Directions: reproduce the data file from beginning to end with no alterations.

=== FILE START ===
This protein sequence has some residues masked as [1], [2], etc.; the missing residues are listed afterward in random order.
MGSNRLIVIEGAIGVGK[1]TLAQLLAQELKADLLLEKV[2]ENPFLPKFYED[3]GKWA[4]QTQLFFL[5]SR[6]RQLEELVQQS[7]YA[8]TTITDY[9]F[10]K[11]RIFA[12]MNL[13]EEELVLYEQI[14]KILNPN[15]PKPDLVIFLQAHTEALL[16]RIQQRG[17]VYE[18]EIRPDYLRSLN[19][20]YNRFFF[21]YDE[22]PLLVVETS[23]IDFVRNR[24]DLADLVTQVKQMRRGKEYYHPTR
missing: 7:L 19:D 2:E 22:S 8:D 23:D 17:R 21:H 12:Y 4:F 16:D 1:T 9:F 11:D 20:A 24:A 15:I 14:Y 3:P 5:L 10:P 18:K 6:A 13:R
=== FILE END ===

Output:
This protein sequence has some residues masked as [1], [2], etc.; the missing residues are listed afterward in random order.
MGSNRLIVIEGAIGVGK[1]TLAQLLAQELKADLLLEKV[2]ENPFLPKFYED[3]GKWA[4]QTQLFFL[5]SR[6]RQLEELVQQS[7]YA[8]TTITDY[9]F[10]K[11]RIFA[12]MNL[13]EEELVLYEQI[14]KILNPN[15]PKPDLVIFLQAHTEALL[16]RIQQRG[17]VYE[18]EIRPDYLRSLN[19][20]YNRFFF[21]YDE[22]PLLVVETS[23]IDFVRNR[24]DLADLVTQVKQMRRGKEYYHPTR
missing: 7:L 19:D 2:E 22:S 8:D 23:D 17:R 21:H 12:Y 4:F 16:D 1:T 9:F 11:D 20:A 24:A 15:I 14:Y 3:P 5:L 10:P 18:K 6:A 13:R